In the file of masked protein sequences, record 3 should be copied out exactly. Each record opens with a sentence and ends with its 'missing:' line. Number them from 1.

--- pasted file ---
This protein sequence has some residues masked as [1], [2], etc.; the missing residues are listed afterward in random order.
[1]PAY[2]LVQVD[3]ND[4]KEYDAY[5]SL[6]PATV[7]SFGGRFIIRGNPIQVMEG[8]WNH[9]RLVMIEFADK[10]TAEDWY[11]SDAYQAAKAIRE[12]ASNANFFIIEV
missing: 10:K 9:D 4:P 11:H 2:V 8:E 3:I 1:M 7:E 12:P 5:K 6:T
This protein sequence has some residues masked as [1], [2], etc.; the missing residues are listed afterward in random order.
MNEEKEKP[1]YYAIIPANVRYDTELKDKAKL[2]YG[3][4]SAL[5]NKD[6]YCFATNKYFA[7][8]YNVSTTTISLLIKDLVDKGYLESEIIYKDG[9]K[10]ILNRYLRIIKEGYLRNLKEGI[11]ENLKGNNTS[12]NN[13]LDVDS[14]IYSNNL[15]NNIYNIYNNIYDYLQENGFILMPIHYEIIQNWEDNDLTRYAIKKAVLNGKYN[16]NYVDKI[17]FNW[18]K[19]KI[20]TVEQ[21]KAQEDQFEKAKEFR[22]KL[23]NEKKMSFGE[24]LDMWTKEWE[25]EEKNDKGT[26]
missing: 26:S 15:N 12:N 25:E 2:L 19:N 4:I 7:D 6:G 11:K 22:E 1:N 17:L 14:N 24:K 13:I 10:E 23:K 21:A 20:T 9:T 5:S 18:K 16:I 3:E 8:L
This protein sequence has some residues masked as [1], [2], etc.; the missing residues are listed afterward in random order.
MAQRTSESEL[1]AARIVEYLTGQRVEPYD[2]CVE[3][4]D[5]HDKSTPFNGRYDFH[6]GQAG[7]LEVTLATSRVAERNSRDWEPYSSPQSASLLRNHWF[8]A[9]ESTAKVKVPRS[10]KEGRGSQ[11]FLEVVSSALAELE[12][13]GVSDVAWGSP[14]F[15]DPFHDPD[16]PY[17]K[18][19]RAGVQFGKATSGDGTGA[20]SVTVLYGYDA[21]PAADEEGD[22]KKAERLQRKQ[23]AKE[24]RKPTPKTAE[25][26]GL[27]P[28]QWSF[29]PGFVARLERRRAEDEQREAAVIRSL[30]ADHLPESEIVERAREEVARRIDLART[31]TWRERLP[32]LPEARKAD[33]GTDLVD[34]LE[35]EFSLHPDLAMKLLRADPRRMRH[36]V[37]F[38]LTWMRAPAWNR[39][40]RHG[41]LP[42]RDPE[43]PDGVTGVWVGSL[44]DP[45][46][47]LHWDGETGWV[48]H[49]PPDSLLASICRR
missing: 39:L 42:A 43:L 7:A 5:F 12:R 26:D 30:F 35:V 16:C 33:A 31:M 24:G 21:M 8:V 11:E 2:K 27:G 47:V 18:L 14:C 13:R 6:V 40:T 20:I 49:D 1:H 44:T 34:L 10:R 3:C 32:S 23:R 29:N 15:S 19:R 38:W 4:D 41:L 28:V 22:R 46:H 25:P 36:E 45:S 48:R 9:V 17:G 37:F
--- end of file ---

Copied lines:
This protein sequence has some residues masked as [1], [2], etc.; the missing residues are listed afterward in random order.
MAQRTSESEL[1]AARIVEYLTGQRVEPYD[2]CVE[3][4]D[5]HDKSTPFNGRYDFH[6]GQAG[7]LEVTLATSRVAERNSRDWEPYSSPQSASLLRNHWF[8]A[9]ESTAKVKVPRS[10]KEGRGSQ[11]FLEVVSSALAELE[12][13]GVSDVAWGSP[14]F[15]DPFHDPD[16]PY[17]K[18][19]RAGVQFGKATSGDGTGA[20]SVTVLYGYDA[21]PAADEEGD[22]KKAERLQRKQ[23]AKE[24]RKPTPKTAE[25][26]GL[27]P[28]QWSF[29]PGFVARLERRRAEDEQREAAVIRSL[30]ADHLPESEIVERAREEVARRIDLART[31]TWRERLP[32]LPEARKAD[33]GTDLVD[34]LE[35]EFSLHPDLAMKLLRADPRRMRH[36]V[37]F[38]LTWMRAPAWNR[39][40]RHG[41]LP[42]RDPE[43]PDGVTGVWVGSL[44]DP[45][46][47]LHWDGETGWV[48]H[49]PPDSLLASICRR
missing: 39:L 42:A 43:L 7:A 5:F 12:R 26:D 30:F 35:V 16:C 33:A 31:M 24:G 21:M 8:V 11:E 2:K 27:G 47:V 18:L 14:C 13:R 6:V 40:T 20:I 49:D 1:H 44:T 34:L 10:R 3:C 32:S 23:R 29:N 15:S 19:R 38:W 4:D 41:L 28:V 22:R 46:H 25:P 36:E 45:S 48:R 9:V 17:G 37:F